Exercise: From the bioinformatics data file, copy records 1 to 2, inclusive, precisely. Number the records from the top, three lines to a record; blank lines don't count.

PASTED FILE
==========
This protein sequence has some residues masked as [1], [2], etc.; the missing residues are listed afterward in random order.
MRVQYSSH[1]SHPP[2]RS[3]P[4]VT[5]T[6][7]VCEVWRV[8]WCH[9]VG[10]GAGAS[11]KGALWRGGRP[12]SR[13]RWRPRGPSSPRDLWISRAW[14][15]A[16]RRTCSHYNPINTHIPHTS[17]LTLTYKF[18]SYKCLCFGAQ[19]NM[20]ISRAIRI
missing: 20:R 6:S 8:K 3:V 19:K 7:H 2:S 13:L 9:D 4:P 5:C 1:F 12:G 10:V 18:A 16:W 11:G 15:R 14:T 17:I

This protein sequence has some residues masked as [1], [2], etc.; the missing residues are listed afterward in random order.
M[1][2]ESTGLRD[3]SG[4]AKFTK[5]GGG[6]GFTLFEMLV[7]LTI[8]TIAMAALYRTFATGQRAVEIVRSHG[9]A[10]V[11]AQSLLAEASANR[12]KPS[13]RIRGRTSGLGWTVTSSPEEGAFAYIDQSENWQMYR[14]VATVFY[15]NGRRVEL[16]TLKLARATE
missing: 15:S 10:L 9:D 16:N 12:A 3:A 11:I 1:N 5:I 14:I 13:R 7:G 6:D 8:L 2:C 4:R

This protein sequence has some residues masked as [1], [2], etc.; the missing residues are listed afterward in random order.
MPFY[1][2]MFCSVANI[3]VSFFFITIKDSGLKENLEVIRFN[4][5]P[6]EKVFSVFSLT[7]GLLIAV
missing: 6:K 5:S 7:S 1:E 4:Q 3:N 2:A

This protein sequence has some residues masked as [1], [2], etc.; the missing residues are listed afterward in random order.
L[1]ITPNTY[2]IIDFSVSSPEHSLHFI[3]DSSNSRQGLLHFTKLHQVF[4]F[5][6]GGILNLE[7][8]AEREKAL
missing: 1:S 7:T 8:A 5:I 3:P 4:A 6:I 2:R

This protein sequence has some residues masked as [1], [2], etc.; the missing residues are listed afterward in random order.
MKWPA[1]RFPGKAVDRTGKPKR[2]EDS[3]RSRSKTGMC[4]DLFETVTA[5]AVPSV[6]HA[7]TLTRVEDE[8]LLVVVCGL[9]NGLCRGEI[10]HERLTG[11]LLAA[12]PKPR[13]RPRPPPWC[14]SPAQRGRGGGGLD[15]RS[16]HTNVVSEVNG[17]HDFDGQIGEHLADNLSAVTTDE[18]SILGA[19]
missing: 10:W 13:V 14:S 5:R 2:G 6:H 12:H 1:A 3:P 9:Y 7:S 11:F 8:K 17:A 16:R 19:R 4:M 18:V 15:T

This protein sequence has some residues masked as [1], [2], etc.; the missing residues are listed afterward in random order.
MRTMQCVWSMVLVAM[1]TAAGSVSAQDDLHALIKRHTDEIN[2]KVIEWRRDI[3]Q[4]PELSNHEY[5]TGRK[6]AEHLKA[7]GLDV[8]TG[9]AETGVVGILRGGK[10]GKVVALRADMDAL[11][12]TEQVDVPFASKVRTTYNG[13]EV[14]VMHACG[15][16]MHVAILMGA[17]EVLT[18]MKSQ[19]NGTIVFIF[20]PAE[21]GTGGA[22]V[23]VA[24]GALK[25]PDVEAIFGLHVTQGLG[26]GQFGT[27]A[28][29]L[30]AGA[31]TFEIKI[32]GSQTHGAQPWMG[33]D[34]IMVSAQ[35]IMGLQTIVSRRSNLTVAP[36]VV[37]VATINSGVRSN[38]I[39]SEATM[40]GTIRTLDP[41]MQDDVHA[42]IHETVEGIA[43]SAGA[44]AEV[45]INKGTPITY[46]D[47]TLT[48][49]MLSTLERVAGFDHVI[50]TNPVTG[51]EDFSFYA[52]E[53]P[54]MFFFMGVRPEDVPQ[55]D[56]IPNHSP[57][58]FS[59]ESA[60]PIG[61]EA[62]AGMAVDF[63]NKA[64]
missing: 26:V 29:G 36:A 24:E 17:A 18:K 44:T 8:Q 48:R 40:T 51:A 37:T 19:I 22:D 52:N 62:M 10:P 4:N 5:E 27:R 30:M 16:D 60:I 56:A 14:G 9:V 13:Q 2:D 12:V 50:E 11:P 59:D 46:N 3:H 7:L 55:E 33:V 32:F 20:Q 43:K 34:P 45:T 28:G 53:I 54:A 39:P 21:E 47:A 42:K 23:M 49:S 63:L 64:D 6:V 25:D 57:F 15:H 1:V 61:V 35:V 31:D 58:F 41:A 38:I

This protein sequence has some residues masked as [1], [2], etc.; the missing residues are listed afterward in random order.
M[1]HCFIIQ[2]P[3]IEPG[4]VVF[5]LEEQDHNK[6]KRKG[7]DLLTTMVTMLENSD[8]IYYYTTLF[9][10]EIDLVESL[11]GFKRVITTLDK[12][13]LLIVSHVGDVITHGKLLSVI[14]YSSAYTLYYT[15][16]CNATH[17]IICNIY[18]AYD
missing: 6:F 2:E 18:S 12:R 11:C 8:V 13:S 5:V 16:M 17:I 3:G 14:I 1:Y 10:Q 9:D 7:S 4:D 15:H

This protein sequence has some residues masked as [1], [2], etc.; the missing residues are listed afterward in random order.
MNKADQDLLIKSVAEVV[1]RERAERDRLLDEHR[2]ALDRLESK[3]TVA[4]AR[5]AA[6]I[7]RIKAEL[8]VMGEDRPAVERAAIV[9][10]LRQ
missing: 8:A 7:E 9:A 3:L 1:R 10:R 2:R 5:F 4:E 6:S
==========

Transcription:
This protein sequence has some residues masked as [1], [2], etc.; the missing residues are listed afterward in random order.
MRVQYSSH[1]SHPP[2]RS[3]P[4]VT[5]T[6][7]VCEVWRV[8]WCH[9]VG[10]GAGAS[11]KGALWRGGRP[12]SR[13]RWRPRGPSSPRDLWISRAW[14][15]A[16]RRTCSHYNPINTHIPHTS[17]LTLTYKF[18]SYKCLCFGAQ[19]NM[20]ISRAIRI
missing: 20:R 6:S 8:K 3:V 19:K 7:H 2:S 13:L 9:D 4:P 5:C 1:F 12:G 10:V 18:A 16:W 11:G 15:R 14:T 17:I

This protein sequence has some residues masked as [1], [2], etc.; the missing residues are listed afterward in random order.
M[1][2]ESTGLRD[3]SG[4]AKFTK[5]GGG[6]GFTLFEMLV[7]LTI[8]TIAMAALYRTFATGQRAVEIVRSHG[9]A[10]V[11]AQSLLAEASANR[12]KPS[13]RIRGRTSGLGWTVTSSPEEGAFAYIDQSENWQMYR[14]VATVFY[15]NGRRVEL[16]TLKLARATE
missing: 15:S 10:L 9:D 16:N 12:A 3:A 11:I 1:N 5:I 14:I 13:R 7:G 6:D 8:L 2:C 4:R